We are all habituated to the fact that concerning tech, the military usually has a few more toys to play with. Since many consumer technologies were originated by the army ones, I’m continually assuming that the military is more advanced, and the best examples to argue what I’m saying are the GPS system.
So if you thought your new iPhone‘s GPS program is the dreamed one, I’m sorry to tell you that even the military watches with the service location included could beat and kick down your smartphone one in a matter of seconds on issues like accuracy —At least so far.
Global Positioning System: the GPS acronyms. A so popular gadget in nowadays that explained, in a nutshell, is just a satellite-based radio navigation system.
How the World Stopped Getting Lost
Who’d say? Ironically, something good after World War II, since that scenario made the Defense Department of the United States of America to get determined and find a solution to the problem of precise, absolute positioning.
So developed and controlled by them, it allows any user to know their location, speed, and height, 24 hours a day, under any atmospheric conditions and from practically anywhere in the globe.
The distance can be determined through wave modulated, complicated codes, sent by three or four satellites. However, the satellite positioning is not that simple. Getting the precise measurement of the distance is not an easy task.
Accuracy: Military GPS > Civilian GPS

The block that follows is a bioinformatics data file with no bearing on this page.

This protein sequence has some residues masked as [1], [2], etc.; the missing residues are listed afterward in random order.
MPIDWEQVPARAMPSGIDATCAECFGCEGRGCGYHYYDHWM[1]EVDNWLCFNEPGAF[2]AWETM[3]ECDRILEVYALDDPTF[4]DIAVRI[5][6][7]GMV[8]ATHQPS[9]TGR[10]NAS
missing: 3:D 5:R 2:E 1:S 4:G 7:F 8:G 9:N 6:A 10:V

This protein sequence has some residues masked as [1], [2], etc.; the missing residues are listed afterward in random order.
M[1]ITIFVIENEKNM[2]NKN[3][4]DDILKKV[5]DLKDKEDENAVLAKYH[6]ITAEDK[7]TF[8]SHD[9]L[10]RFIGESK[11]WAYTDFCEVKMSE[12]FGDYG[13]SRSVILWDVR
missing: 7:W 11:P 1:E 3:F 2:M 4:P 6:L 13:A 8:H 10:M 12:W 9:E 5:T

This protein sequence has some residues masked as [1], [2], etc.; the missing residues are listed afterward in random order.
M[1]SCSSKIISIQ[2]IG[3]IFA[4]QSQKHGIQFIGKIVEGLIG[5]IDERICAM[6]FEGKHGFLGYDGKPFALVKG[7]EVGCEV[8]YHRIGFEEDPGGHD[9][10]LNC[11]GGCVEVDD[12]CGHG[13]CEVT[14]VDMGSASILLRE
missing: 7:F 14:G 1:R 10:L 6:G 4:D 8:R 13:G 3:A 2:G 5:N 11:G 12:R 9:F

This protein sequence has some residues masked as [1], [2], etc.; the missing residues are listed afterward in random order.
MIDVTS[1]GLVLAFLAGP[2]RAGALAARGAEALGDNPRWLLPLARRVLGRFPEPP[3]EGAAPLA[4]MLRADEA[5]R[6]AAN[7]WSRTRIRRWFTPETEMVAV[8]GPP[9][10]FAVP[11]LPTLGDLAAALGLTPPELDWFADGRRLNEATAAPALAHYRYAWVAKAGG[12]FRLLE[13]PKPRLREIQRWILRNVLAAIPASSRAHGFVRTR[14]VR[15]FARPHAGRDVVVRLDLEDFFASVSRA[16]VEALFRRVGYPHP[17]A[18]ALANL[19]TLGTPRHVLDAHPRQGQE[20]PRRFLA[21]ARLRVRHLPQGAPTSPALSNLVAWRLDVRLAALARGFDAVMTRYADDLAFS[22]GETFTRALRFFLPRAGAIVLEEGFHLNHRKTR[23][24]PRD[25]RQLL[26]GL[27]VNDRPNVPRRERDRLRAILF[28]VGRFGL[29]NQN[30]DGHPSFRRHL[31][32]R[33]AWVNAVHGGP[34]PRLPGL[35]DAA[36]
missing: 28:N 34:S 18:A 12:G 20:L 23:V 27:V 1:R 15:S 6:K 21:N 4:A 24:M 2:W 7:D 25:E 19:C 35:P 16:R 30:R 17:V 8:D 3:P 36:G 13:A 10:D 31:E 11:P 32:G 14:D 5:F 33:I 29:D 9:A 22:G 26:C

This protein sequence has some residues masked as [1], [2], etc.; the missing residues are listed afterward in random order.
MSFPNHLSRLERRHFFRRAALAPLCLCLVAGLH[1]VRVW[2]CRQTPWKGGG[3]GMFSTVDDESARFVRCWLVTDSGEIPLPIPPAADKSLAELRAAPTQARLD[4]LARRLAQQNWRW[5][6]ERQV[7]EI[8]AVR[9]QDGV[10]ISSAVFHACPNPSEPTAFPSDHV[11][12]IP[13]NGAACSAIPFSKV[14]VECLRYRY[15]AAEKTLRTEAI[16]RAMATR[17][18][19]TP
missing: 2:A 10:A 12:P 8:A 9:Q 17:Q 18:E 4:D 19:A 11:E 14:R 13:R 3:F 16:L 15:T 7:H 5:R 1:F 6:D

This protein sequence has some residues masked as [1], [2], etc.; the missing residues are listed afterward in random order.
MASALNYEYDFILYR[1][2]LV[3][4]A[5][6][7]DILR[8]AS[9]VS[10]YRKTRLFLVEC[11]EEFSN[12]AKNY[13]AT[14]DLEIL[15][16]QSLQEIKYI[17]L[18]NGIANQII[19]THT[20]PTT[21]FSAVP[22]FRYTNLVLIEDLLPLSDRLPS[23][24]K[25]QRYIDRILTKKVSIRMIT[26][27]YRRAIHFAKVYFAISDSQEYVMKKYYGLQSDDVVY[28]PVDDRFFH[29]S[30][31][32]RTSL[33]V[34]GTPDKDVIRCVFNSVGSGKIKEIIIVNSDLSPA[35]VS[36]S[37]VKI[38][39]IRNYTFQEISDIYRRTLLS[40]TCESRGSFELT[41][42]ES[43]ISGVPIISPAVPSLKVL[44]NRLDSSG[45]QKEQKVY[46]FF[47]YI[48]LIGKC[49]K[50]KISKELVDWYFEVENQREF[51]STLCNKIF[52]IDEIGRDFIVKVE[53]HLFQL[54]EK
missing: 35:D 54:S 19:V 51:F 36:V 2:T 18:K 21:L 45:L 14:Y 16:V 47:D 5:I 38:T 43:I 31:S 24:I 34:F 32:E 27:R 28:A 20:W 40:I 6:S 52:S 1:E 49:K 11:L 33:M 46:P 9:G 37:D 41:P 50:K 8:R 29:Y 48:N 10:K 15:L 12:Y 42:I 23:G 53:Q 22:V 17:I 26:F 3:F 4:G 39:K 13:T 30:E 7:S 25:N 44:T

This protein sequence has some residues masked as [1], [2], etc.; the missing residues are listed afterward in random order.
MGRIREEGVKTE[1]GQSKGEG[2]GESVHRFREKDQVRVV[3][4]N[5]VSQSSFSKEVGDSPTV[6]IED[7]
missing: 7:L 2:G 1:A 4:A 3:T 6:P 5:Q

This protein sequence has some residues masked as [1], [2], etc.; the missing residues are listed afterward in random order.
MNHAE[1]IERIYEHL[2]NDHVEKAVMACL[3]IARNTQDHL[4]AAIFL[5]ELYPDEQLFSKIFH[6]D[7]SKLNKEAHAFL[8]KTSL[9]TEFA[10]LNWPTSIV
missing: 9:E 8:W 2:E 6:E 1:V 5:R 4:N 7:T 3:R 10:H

So the history divides GPS system into two branches: GPS Standard Positioning Service (SPS) and GPS Precision Positioning Service (PPS). The first one is the used by the deadly us, and the second is then utilized by the army.
Now what you don’t know is that one of them is more accurate in meters and the other one in inches: the SPS broadcasts on one frequency, while PPS uses two —Guess which one?
So the accuracy of the GPS signal in space is actually the same for both the civilian GPS service (SPS) and the military GPS service (PPS), yet the military users can perform the ionospheric correction, a technique that reduces radio degradation caused by the Earth’s atmosphere. With less degradation, PPS provides better accuracy than the less complex SPS.
Accessibility of military grade GPS system
The data accessible by civilians is the coarse-acquisition (C/A) code on the L1 (1575.42MHz) frequency. And actually lesser known is that all of the GPS satellites launched since 2005 also transmit the new civilian-accessible L2C code on the L2 (1227.60) MHz frequency.
The military, in addition to C/A on L1, and L2C on L2, also have access to the encrypted P(Y) data being sent on both the L1 and the L2 frequencies. So you can see that the military get access to quite a lot more data than civilians, and therefore military GPS can achieve better accuracy and reliability —Point for the military watches.
The good thing is civilian GPS is being improved all the time, with the addition of the L2C, L1C, and L5 signals, more satellites, and don’t forget that there are other systems that complement/augment GPS such as WAAS, EGNOS, GLONASS, Galileo.
If the GPS systems itself are expensive, you could feed your imagination with the highest range of prices of an advanced one like the militaries.
Just keep calm, the accuracy in our data accessibility is coming and for $0 much less. And while waiting, have a list of the best standalone navigation devices for this year!
Although we cannot get to the level of the sophisticated military gadgets, I’m pretty sure there’s still a lot to discover in the devices we have access to, so do not overestimate them and get ready for a future where you will get informed about your girlfriend’s bathroom location when she is doing the number two, ha!